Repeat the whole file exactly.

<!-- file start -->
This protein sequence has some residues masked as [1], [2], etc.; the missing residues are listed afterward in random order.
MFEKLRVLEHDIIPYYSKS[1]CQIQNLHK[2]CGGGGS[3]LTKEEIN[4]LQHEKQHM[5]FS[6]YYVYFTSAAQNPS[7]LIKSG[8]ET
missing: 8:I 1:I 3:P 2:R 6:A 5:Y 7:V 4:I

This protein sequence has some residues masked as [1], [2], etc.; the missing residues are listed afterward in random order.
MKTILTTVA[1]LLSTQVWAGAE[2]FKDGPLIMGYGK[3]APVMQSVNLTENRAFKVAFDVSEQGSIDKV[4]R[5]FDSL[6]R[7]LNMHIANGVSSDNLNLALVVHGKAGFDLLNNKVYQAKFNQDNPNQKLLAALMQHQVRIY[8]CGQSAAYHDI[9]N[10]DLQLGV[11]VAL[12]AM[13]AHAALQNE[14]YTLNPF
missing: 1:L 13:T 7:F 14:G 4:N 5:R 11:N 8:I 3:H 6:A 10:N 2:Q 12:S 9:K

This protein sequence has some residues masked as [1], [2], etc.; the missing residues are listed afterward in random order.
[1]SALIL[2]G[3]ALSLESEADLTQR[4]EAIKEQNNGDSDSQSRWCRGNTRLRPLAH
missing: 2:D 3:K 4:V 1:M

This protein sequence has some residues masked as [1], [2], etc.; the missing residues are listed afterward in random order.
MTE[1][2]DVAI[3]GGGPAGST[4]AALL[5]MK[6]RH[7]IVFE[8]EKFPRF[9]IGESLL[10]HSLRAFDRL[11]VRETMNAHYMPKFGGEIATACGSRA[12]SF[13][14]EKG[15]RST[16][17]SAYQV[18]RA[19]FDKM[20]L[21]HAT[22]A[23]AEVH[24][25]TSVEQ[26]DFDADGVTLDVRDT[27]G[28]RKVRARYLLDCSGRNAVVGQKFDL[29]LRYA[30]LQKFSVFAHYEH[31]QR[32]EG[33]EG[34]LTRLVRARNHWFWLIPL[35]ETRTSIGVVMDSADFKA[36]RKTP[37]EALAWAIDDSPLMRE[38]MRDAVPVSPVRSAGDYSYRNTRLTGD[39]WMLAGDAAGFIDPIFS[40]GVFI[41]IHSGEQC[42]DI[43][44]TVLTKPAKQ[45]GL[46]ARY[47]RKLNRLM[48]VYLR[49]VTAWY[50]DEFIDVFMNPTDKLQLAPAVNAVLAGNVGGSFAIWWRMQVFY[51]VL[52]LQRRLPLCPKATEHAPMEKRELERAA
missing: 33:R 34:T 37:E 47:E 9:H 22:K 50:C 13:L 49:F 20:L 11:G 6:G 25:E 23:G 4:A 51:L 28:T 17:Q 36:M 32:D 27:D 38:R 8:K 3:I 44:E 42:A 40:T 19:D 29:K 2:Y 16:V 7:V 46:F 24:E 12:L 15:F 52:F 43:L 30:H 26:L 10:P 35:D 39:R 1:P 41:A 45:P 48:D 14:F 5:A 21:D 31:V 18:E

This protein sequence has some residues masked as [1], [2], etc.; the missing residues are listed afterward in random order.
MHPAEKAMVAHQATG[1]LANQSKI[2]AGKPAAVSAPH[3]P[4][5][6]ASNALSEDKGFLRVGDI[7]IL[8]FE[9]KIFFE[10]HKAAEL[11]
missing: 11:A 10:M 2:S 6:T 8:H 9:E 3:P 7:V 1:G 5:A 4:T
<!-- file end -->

This protein sequence has some residues masked as [1], [2], etc.; the missing residues are listed afterward in random order.
MFEKLRVLEHDIIPYYSKS[1]CQIQNLHK[2]CGGGGS[3]LTKEEIN[4]LQHEKQHM[5]FS[6]YYVYFTSAAQNPS[7]LIKSG[8]ET
missing: 8:I 1:I 3:P 2:R 6:A 5:Y 7:V 4:I

This protein sequence has some residues masked as [1], [2], etc.; the missing residues are listed afterward in random order.
MKTILTTVA[1]LLSTQVWAGAE[2]FKDGPLIMGYGK[3]APVMQSVNLTENRAFKVAFDVSEQGSIDKV[4]R[5]FDSL[6]R[7]LNMHIANGVSSDNLNLALVVHGKAGFDLLNNKVYQAKFNQDNPNQKLLAALMQHQVRIY[8]CGQSAAYHDI[9]N[10]DLQLGV[11]VAL[12]AM[13]AHAALQNE[14]YTLNPF
missing: 1:L 13:T 7:F 14:G 4:N 5:R 11:N 8:I 3:H 6:A 10:N 2:Q 12:S 9:K

This protein sequence has some residues masked as [1], [2], etc.; the missing residues are listed afterward in random order.
[1]SALIL[2]G[3]ALSLESEADLTQR[4]EAIKEQNNGDSDSQSRWCRGNTRLRPLAH
missing: 2:D 3:K 4:V 1:M

This protein sequence has some residues masked as [1], [2], etc.; the missing residues are listed afterward in random order.
MTE[1][2]DVAI[3]GGGPAGST[4]AALL[5]MK[6]RH[7]IVFE[8]EKFPRF[9]IGESLL[10]HSLRAFDRL[11]VRETMNAHYMPKFGGEIATACGSRA[12]SF[13][14]EKG[15]RST[16][17]SAYQV[18]RA[19]FDKM[20]L[21]HAT[22]A[23]AEVH[24][25]TSVEQ[26]DFDADGVTLDVRDT[27]G[28]RKVRARYLLDCSGRNAVVGQKFDL[29]LRYA[30]LQKFSVFAHYEH[31]QR[32]EG[33]EG[34]LTRLVRARNHWFWLIPL[35]ETRTSIGVVMDSADFKA[36]RKTP[37]EALAWAIDDSPLMRE[38]MRDAVPVSPVRSAGDYSYRNTRLTGD[39]WMLAGDAAGFIDPIFS[40]GVFI[41]IHSGEQC[42]DI[43][44]TVLTKPAKQ[45]GL[46]ARY[47]RKLNRLM[48]VYLR[49]VTAWY[50]DEFIDVFMNPTDKLQLAPAVNAVLAGNVGGSFAIWWRMQVFY[51]VL[52]LQRRLPLCPKATEHAPMEKRELERAA
missing: 33:R 34:T 37:E 47:E 9:H 22:K 50:C 13:L 49:F 20:L 11:G 6:G 25:E 23:G 4:A 51:L 28:T 17:Q 36:M 32:D 27:D 38:R 8:K 3:I 44:E 42:A 40:T 19:D 29:K 2:Y 16:V 7:V 46:F 24:E 12:L 15:F 52:F 43:L 30:H 26:L 10:P 35:D 39:R 1:P 41:A 45:P 48:D 14:F 5:A 21:D 31:V 18:E

This protein sequence has some residues masked as [1], [2], etc.; the missing residues are listed afterward in random order.
MHPAEKAMVAHQATG[1]LANQSKI[2]AGKPAAVSAPH[3]P[4][5][6]ASNALSEDKGFLRVGDI[7]IL[8]FE[9]KIFFE[10]HKAAEL[11]
missing: 11:A 10:M 2:S 6:T 8:H 9:E 3:P 7:V 1:G 5:A 4:T